When it comes to discipline, anger is selfish. It comes from embarrassment, impatience, and a desire to correct wrongs that have been done to US. It’s immature. And it’s a thin line: you can spank your child if it’s the expected punishment for bad behavior; but spanking your child because you are caught up in a moment of raging anger is not helpful for anyone. You will feel guilty later, making it difficult for you to be consistent, and your child, instead of learning, is just fearful of you and feeling unloved. When you lash out in anger born of fear, you make it about YOUR behavior;¬†instead of being focused on their behavior and how to correct it, they are experiencing the results of your inability to control your emotions.

Awhile back,¬†I realized I had made¬†most of my discipline decisions out of fear. If I don’t hurry up and pick a discipline method and stay unerringly consistent, I thought, my daughter will be rambunctious, never listen, and grow into a disrespectful and disobedient child/troubled teen/worthless adult. And then, if we were around anyone else, I’d be so aware of their presence and imagine that they were judging every word I said and every move I made while disciplining my child. Let’s be honest: it is exceedingly difficult not to think about other people’s opinions when you’re disciplining in front of them.

I don’t know if it’s a stage of life I’ve grown into, more life experience, or if having 3 kids close together just made me too busy to care, but at some point I stopped worrying. I didn’t have time or energy to be concerned¬†about what other people thought of my ‘parenting style’. I did, however, go through a dark period in which I was very unpleasant to be around – at least to my immediate family anyway. I was angry a lot, and yelled a lot, and didn’t show very much love at all. Thankfully those are the kind of seasons (difficult ones) that we learn the most from, if we’re smart.

So now, when a situation represents itself (and when I can keep my head clear enough), I examine my motives: Am I reacting out of fear of something? Or am I acting to teach my children desirable behaviors and attitudes? If it’s the latter, I am in the guilt-free clear zone. But if it’s the former, I do my best to correct my response, and even apologize if my behavior was really bad. (Side note: Yes, I apologize to my kids if/when I’m wrong. Our kids need to know that we aren’t perfect. Otherwise, they will not only be jaded about us,¬†but also¬†feel the need to live up to that same perfection.)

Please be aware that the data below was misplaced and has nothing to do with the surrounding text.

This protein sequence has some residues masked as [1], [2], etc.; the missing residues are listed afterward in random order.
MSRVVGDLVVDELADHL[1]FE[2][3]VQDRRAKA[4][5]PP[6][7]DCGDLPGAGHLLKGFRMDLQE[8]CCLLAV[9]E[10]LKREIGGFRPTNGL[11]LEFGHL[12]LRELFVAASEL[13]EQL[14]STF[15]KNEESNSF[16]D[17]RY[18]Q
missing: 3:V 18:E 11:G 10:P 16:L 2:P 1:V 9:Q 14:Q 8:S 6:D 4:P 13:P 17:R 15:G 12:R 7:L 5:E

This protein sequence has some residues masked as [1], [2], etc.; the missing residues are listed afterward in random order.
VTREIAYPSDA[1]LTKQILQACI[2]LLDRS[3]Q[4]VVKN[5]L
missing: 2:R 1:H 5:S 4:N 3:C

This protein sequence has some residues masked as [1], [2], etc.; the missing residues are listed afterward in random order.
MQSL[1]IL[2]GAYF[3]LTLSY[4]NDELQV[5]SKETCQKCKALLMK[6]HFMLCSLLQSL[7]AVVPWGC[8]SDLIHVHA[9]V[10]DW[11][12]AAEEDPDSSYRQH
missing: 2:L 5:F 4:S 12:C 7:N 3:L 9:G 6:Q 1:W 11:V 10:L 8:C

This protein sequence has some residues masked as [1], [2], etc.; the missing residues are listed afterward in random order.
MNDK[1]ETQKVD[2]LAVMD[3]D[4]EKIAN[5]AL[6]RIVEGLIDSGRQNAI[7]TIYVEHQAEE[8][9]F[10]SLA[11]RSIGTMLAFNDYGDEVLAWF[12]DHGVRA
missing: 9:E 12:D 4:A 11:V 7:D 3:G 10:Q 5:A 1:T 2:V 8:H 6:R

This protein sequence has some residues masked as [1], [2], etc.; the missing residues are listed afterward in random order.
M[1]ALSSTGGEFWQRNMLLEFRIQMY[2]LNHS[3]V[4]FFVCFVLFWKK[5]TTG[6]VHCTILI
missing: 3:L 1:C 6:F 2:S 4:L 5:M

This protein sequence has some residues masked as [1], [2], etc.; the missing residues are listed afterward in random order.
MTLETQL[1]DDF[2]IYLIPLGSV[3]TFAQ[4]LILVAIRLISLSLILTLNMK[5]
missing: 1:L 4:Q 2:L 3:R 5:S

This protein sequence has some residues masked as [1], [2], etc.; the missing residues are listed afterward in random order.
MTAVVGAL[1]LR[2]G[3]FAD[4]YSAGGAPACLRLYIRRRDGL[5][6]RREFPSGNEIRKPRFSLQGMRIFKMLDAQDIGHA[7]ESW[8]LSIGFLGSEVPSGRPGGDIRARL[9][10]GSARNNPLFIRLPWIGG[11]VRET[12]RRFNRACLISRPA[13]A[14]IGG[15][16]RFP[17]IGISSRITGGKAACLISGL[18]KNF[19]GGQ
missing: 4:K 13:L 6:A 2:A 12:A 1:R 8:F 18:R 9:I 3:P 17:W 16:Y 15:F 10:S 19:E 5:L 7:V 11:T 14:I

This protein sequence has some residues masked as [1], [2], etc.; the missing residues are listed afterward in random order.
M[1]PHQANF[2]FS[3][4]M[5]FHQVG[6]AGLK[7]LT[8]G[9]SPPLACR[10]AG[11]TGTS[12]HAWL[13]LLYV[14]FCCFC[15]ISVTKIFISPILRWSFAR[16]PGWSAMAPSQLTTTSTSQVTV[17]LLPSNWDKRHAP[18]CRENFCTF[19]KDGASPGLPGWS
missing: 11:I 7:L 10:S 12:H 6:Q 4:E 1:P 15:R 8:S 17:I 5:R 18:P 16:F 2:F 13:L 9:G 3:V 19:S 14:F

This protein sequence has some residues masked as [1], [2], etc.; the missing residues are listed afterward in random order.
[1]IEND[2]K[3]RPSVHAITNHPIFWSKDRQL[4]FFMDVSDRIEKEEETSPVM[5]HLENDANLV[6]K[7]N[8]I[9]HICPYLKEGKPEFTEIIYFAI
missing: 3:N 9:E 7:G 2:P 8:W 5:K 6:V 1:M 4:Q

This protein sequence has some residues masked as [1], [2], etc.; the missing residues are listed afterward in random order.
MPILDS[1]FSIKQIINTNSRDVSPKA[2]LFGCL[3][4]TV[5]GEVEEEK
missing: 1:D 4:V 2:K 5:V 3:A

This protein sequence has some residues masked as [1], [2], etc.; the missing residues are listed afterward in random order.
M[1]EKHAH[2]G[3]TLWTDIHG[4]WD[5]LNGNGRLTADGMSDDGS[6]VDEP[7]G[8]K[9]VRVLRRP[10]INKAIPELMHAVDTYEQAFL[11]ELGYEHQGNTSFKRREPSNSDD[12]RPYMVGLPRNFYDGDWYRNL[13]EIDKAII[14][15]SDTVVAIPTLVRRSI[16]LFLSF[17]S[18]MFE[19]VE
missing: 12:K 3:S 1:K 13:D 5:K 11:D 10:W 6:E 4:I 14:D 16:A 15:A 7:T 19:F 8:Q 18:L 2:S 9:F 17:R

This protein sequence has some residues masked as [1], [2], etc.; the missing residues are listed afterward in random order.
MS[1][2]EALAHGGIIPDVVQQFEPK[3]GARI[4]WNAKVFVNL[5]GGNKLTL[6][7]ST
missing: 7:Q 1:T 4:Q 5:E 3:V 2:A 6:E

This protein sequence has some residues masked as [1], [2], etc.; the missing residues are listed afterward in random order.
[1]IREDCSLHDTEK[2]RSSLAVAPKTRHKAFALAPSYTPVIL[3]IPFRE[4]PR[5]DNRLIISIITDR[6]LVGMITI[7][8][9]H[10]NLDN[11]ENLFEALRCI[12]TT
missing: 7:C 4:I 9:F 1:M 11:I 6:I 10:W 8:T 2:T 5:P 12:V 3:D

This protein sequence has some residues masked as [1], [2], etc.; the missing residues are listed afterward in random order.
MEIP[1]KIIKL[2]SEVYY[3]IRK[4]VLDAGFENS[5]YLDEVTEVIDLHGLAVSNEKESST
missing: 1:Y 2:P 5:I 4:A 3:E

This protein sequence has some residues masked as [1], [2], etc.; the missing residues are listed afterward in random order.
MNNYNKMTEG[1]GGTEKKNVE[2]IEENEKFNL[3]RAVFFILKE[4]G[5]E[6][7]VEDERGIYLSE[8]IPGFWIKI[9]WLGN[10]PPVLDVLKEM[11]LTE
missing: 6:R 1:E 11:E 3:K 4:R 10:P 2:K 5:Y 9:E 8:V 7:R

So what changed? Here are a few specific things that have helped me:
1. Stop fearing what other people will think of your parenting based on your child(ren)’s behavior. Children are unpredictable in a lot of ways. They act differently at home than they do away from home. Sometimes that’s good, sometimes it’s bad. But one episode does not define your child, so stop acting like it does. “They’re embarrassing me” is not a good reason to lash out in anger born of fear.
2. Stop fearing they’ll never ‘get it‘. I’ve noticed that I don’t have to be violently angry or even super strict for them to understand a concept. I come down to their level, speak in a clear calm voice, and explain why their behavior was wrong. If possible I quote¬†scripture. They apologize and make amends where necessary. And you know what? They get it. But if you’re afraid they’ll never get it, you’ll react out of hopelessness, despair, frustration. Why keep trying if you doubt they’ll get it? Like anything, it sometimes takes several corrections, but they DO get it. Even if I’m not spanking or giving time outs. Which leads me to…